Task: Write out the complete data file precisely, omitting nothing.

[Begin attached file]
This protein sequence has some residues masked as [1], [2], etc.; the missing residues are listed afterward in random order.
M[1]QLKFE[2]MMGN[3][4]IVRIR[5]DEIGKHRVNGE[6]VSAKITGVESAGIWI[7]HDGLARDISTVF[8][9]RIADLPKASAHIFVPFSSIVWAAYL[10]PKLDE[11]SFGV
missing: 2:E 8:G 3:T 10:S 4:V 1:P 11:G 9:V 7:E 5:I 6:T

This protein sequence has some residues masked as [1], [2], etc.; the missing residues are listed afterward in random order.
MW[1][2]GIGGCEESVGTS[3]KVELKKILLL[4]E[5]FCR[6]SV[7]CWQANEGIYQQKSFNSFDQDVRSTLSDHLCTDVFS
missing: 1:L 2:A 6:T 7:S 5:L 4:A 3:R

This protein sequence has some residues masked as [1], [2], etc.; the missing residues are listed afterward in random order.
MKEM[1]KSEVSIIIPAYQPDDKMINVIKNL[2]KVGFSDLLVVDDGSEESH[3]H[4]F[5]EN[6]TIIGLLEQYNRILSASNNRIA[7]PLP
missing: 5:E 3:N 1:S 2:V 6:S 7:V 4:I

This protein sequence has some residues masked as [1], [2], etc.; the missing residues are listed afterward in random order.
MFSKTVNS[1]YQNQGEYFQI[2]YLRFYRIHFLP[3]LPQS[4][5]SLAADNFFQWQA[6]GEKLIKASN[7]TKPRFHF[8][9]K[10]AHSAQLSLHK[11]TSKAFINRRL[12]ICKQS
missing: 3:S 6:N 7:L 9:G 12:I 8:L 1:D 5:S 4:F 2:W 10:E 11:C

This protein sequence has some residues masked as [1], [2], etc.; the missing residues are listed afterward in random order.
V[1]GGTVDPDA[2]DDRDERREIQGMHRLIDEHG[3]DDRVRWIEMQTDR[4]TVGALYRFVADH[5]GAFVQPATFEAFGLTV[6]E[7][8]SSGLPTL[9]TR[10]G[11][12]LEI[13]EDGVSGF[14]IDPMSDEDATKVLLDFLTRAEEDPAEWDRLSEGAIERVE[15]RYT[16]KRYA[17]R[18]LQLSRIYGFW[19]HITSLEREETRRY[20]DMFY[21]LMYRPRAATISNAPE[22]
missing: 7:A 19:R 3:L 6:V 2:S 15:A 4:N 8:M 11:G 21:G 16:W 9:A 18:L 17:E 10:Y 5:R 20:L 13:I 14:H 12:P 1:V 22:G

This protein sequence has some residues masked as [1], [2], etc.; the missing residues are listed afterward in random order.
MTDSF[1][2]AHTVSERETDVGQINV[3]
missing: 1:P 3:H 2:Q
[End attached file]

This protein sequence has some residues masked as [1], [2], etc.; the missing residues are listed afterward in random order.
M[1]QLKFE[2]MMGN[3][4]IVRIR[5]DEIGKHRVNGE[6]VSAKITGVESAGIWI[7]HDGLARDISTVF[8][9]RIADLPKASAHIFVPFSSIVWAAYL[10]PKLDE[11]SFGV
missing: 2:E 8:G 3:T 10:S 4:V 1:P 11:G 9:V 7:E 5:I 6:T

This protein sequence has some residues masked as [1], [2], etc.; the missing residues are listed afterward in random order.
MW[1][2]GIGGCEESVGTS[3]KVELKKILLL[4]E[5]FCR[6]SV[7]CWQANEGIYQQKSFNSFDQDVRSTLSDHLCTDVFS
missing: 1:L 2:A 6:T 7:S 5:L 4:A 3:R

This protein sequence has some residues masked as [1], [2], etc.; the missing residues are listed afterward in random order.
MKEM[1]KSEVSIIIPAYQPDDKMINVIKNL[2]KVGFSDLLVVDDGSEESH[3]H[4]F[5]EN[6]TIIGLLEQYNRILSASNNRIA[7]PLP
missing: 5:E 3:N 1:S 2:V 6:S 7:V 4:I

This protein sequence has some residues masked as [1], [2], etc.; the missing residues are listed afterward in random order.
MFSKTVNS[1]YQNQGEYFQI[2]YLRFYRIHFLP[3]LPQS[4][5]SLAADNFFQWQA[6]GEKLIKASN[7]TKPRFHF[8][9]K[10]AHSAQLSLHK[11]TSKAFINRRL[12]ICKQS
missing: 3:S 6:N 7:L 9:G 12:I 8:L 1:D 5:S 4:F 2:W 10:E 11:C

This protein sequence has some residues masked as [1], [2], etc.; the missing residues are listed afterward in random order.
V[1]GGTVDPDA[2]DDRDERREIQGMHRLIDEHG[3]DDRVRWIEMQTDR[4]TVGALYRFVADH[5]GAFVQPATFEAFGLTV[6]E[7][8]SSGLPTL[9]TR[10]G[11][12]LEI[13]EDGVSGF[14]IDPMSDEDATKVLLDFLTRAEEDPAEWDRLSEGAIERVE[15]RYT[16]KRYA[17]R[18]LQLSRIYGFW[19]HITSLEREETRRY[20]DMFY[21]LMYRPRAATISNAPE[22]
missing: 7:A 19:R 3:L 6:V 2:S 15:A 4:N 8:M 11:G 21:G 16:W 9:A 18:L 17:E 10:Y 5:R 20:L 13:I 14:H 12:P 1:V 22:G

This protein sequence has some residues masked as [1], [2], etc.; the missing residues are listed afterward in random order.
MTDSF[1][2]AHTVSERETDVGQINV[3]
missing: 1:P 3:H 2:Q